The last issue of Hawkman was a strong reassurance that the Year of the Villain storyline would not truly interfere with the direction of this book. For all that there is to like about that storyline, I’m sure a lot of readers out there had worries about what it might do to those solo books which may or may not have needed to be on their own. I had my own concerns about this conflict with the Shadow Thief, but so far it has proven to be the perfect encounter to further encourage this side of Carter that has been clawing away at him since figuring out his past.
Hawkman #17 threw us right into the thick of round two for Hawkman versus Shadow Thief. I was very eager to see what would come of this side of the guy that almost reminds you of the Savage Hawkman. How Robert Venditti allowed this anger to take over was thrilling because this is not the kind of action scene we are used to. It’s not normal for Hawkman to swing with that much aggression or little resistance towards the bloodlust that comes with being a warrior at the core. Obviously this was not going to be so easy given that there was something The Shade forgot to tell him along the way either. That much also made this thrilling since this was at the same time a moment of realization for how he could become his own worst enemy. Where The Shade fit into this was very engaging because we got to cut through most of the grueling work of someone noticing that there is something wrong with Carter.
Through the events of this issue, an enemy also did genuinely take form since it was not too long ago that DC gave us our first look at Hawkman transformed into one of the infected by the Batman Who Laughs, but the big question was how? This issue doesn’t quite give us the answer to that, but we surely get a start towards that descent into madness.
When it came to Shadow Thief, I did appreciate the experience in this story arc. This chapter in particular was the first time where we were seeing the guy pushed enough to that point where he could express what his actual endgame was towards this attack on Hawkman. It was one thing to make that mad grab for power, but it was another thing to try to achieve his personal desires at the same time. At the end of the day, a lot of these villains are petty criminals who have lost time after time. In the case of the lowest like this guy? Embarrassed to a point where there is no ignoring the idea that they could ever topple their arch-nemesis. This was Shadow Thief’s moment, and it was one hell of an issue to let him indulge in this once in a lifetime opportunity.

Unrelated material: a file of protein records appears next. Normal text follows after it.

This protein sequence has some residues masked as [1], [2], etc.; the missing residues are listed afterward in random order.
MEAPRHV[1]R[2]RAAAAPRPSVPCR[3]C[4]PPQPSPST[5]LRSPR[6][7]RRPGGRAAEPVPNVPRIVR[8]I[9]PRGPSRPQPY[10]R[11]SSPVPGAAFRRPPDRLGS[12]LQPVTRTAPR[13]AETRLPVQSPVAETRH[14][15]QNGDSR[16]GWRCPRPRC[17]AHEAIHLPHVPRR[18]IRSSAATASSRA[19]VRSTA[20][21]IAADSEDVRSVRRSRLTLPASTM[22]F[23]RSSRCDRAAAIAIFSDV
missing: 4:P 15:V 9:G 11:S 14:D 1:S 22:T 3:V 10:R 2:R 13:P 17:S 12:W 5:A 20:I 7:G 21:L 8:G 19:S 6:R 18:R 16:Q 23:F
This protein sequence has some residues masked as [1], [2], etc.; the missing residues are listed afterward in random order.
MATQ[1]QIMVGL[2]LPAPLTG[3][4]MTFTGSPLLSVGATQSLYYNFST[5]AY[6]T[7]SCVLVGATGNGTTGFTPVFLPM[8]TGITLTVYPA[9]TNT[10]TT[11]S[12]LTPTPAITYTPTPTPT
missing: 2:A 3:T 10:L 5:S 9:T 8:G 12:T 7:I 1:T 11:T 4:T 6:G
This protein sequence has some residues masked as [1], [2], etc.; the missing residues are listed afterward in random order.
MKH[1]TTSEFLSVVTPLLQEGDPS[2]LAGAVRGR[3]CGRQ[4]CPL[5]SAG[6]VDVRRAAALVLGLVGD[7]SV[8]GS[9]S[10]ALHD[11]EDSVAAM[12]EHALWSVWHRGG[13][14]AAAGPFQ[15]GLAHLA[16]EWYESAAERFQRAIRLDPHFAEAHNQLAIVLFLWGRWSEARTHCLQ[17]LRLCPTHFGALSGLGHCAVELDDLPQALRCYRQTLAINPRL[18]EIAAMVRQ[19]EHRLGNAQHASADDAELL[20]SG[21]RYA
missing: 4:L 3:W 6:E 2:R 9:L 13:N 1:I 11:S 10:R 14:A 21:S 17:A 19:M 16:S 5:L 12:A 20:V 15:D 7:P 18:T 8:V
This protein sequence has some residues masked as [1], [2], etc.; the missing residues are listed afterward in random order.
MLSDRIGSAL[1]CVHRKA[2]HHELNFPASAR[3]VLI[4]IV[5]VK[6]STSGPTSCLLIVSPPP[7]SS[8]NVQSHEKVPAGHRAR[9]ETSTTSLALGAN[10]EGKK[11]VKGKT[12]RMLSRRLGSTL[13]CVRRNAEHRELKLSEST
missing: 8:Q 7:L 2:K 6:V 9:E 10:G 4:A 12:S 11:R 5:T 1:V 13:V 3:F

By the end of this story arc, I have to admit that wasn’t as bad as I thought moving on from the pencils of Bryan Hitch. When you have an artist like him onboard for a book? It’s hard to imagine getting used to the same quality of work for any artist(s) who take up the job after. With that said, credit where it is due that Pat Olliffe and Tom Palmer were able to deliver solid work with the interiors from start to finish. Given that most of this was set in the Shadowlands, that takes a special attention to detail, and being capable of handling so much black without losing focus in what goes on within any given scene. They were up to the task, as well as being able to visually capture this different side to Hawkman who was much more brutal than what we were used to. I mean, there was a lot of blood too, and to that extent I appreciated the colors from Jeremiah Skipper who didn’t go too wild between also what involved black, and the red for the blood. With a good sense of lighting he was able to do a lot with his pallet.
As one door closes, another one is blasted wide open. By the end of this story arc, it has become pretty clear what was meant by blood and war being in the forecast in Carter Hall’s future. Knowing his past was only the start to understanding the kind of person he would become. Hawkman #17 gave us a taste of what that person looks like, and it was more than reason enough to anticipate what the next issue has to offer.